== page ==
September 26, 1905 - Albert Einstein publishes his theory of special relativity

Between March and September 1905, the German scientific journal "Annales der Physik" mailbox received four studies that would forever change the laws of physics and, ultimately, the conception of the reality of light, matter, time, and space.

The author was a 26-year-old Albert Einstein who, at the time, was working at the patent office in Berne (Switzerland). His career as a physicist had stalled after the rejection of his doctoral thesis, and his scientific passion had been relegated to his spare time and long idle hours in the office. However, this year was a miraculous one for Einstein with these four significant studies.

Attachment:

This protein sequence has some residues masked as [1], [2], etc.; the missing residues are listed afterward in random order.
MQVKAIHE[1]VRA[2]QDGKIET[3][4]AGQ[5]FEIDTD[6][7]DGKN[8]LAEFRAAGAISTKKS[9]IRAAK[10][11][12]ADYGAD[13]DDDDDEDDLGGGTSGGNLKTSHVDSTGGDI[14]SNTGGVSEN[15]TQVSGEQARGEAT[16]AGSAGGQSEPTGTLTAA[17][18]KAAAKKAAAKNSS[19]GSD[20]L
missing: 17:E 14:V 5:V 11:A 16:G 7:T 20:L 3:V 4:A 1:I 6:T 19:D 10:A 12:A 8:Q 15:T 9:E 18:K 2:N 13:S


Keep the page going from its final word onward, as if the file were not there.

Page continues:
The third study of that year was perhaps the most promising. It dealt with "The Electrodynamics of Moving Bodies" and was published on 26 September 1905.

It was the condensation of Einstein's new physics into the well-known theory of special relativity, which was to precede general relativity (which, in 1915, also included the influence of acceleration and gravity). Einstein postulated in this study that the speed of light is immutable, constant, and independent of the observer's motion. Therefore, with the exception of the speed of light constant, everything is relative, including time, distance, and mass.

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